As the special adviser to the president of the United Nations (UN) General Assembly, Crispin Gregoire has had some tough assignments. None, however, has been as difficult as his most recent mission.

"Quite frankly it's the hardest thing I had to do."

Gregoire, Dominica's former permanent representative to the UN, was the focal point for the first ever World Conference on Indigenous Peoples, a high level meeting of the UN General Assembly. This means, as the overall conference organizer, Gregoire was responsible for facilitating the interactions between UN member states and indigenous peoples.

"I had to deal with the powerful states like Russia (and) America."

In addition, he was charged with negotiating the outcome document, coordinating the efforts and contributions of the UN Secretariat, the Inter Agency Support Group on Indigenous Peoples, and private foundations, and arranging the conference programme and logistics.

"I had to use all the skills I learned throughout life," the former community activist from Grand Bay told The Sun. "At the beginning there were some states that didn't want to sit at the same table with the indigenous peoples."

A press release from the office of the president states that Gregoire's role brought "much credibility" to Dominica, which was among the leading states advocating for the Declaration on the Rights of Indigenous Peoples - passed by the General Assembly in 2007 – while Gregoire was the country's permanent representative. His successful handling of the global conference means "small States like Dominica can provide resource persons who can effectively facilitate global agendas," Gregoire said.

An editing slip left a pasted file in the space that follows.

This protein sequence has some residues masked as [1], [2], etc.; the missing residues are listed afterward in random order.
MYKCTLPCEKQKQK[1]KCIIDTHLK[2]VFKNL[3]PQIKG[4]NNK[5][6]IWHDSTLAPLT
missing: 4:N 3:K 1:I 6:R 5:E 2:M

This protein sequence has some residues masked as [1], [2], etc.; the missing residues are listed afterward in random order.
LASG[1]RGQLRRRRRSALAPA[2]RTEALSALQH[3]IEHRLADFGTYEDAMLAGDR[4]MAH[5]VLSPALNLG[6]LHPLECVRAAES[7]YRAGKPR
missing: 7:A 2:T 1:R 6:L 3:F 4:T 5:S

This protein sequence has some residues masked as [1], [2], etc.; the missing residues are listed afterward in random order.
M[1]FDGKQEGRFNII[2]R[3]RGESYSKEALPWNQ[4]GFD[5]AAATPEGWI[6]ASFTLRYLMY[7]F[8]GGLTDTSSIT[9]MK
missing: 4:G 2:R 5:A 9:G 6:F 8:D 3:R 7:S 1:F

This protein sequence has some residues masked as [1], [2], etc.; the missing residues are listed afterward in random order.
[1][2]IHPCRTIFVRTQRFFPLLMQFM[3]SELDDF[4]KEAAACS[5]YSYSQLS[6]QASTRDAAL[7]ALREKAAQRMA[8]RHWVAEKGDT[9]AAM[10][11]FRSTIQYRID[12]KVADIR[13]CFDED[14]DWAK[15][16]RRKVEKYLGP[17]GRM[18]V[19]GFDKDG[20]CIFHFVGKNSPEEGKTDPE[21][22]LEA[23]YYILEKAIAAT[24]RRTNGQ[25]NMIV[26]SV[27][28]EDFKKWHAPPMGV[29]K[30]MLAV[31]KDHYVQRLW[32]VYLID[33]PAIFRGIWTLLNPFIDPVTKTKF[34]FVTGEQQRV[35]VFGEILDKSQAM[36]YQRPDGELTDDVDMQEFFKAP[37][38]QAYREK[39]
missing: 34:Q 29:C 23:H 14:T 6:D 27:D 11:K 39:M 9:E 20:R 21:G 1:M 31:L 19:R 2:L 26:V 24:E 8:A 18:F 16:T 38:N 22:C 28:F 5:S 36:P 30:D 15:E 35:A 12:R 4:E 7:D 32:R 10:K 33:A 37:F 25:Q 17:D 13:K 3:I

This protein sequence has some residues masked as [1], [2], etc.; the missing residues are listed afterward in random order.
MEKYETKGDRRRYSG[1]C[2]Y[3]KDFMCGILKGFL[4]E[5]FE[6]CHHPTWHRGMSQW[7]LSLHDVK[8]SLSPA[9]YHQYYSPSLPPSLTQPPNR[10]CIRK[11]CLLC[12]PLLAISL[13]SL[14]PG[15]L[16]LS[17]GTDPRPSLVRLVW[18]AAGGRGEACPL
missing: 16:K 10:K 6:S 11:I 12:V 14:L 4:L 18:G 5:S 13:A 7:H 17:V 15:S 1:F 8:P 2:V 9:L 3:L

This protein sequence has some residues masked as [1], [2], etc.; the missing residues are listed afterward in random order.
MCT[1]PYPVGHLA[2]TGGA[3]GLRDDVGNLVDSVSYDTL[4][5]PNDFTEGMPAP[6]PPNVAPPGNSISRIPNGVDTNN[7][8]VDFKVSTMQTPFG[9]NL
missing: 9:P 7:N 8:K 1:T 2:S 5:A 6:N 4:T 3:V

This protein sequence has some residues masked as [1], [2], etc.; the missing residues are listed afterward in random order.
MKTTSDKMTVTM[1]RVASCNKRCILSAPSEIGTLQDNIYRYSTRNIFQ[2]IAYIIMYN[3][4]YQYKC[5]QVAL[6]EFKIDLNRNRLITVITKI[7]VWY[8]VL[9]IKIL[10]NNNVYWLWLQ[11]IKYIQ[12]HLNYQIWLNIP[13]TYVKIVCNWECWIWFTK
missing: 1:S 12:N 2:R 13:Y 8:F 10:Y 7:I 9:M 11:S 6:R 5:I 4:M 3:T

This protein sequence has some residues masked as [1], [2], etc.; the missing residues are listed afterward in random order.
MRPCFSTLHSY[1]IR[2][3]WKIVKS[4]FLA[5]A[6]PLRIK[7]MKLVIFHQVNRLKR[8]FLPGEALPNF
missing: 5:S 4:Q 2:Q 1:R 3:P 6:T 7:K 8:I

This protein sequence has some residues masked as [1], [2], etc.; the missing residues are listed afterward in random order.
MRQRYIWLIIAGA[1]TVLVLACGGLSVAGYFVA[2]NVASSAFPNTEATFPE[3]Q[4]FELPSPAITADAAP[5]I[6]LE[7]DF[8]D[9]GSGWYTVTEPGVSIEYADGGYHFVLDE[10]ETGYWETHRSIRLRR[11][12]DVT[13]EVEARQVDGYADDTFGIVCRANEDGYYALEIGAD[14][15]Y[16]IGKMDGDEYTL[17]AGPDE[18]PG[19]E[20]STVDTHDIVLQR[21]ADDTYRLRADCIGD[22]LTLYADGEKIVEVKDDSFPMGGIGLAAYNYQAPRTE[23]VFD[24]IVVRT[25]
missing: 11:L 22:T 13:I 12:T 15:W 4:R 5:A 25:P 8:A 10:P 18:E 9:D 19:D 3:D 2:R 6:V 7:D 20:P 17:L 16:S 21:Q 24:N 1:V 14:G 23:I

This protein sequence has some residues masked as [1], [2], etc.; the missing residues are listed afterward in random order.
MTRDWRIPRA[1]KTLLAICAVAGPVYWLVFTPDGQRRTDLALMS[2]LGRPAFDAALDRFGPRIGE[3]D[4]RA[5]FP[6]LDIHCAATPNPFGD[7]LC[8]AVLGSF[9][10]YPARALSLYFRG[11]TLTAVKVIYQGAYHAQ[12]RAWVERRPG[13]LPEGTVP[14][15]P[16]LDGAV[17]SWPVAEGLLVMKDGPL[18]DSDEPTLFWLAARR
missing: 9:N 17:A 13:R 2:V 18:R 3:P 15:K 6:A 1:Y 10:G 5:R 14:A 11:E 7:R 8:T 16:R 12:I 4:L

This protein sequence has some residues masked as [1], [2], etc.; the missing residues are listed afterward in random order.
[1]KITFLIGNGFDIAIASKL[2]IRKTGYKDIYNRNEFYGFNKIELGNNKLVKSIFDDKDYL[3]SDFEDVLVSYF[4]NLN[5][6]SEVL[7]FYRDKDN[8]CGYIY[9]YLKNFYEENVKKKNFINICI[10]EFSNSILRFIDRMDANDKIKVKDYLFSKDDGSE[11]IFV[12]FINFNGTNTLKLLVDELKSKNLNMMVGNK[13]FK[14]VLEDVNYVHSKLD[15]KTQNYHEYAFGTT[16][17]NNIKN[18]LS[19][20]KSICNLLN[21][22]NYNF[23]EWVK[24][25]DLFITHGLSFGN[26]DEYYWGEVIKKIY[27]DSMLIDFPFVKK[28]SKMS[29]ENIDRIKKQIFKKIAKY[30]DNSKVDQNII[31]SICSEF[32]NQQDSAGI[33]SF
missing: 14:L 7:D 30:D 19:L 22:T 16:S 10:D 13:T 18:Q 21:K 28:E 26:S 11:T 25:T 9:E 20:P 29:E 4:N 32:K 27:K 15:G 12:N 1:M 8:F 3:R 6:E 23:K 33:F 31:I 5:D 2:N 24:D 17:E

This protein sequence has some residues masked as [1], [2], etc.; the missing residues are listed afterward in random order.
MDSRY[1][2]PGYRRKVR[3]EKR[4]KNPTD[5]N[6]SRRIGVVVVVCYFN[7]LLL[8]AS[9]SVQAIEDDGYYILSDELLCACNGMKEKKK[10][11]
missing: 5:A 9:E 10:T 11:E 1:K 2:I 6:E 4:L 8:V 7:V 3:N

Dominica's Kalinago population should study the final document closely because it contains some "important elements" that are useful to them, the Dominican diplomat said. For example, the call for national action plans is important to the post-2015 development agenda, Gregoire told The Sun. In addition, he said, the document addresses important matters such as indigenous youth, women, children, and preservation of their indigenous knowledge.

"The call for a UN system wide action plan means that the UN Funds and Programmes should, in the future, work in a coordinated way with the Kalinago community," he added. "Additionally, with the focus on indigenous peoples, there is going to be increased donor attention which the Kalinagos can benefit from."

The final document which Gregoire steered, stresses support for indigenous peoples' occupations, traditional subsistence activities, economies, livelihoods, food security and nutrition. It also calls on governments to consult and inform indigenous people before exploiting their lands, and for indigenous people to benefit from the resources.

The document also addresses issues specific to indigenous women, particularly violence against these women, both domestic and outside the home.

"It's fairly ambitious in some ways," Gregoire told The Sun in an interview from his office in New York.

The one major disappointed is the fact that Dominica Kalinago community wasn't represented at the conference, which brought together over 1000 indigenous people from around the world. Although Gregoire had encouraged governments to include indigenous people as part of their official delegations, Dominica's sole representative was Vince Henderson, the island's permanent representative to the UN.

However, with one of Dominica's leading diplomats overseeing the project, there was an outcome of which the local indigenous community can be proud. It's now up to the government and Kalinago leaders to translate the words on paper into tangible results. "It comes down to how each member state translate this document into action," Gregoire told The Sun.

And this might be the hardest task of them all.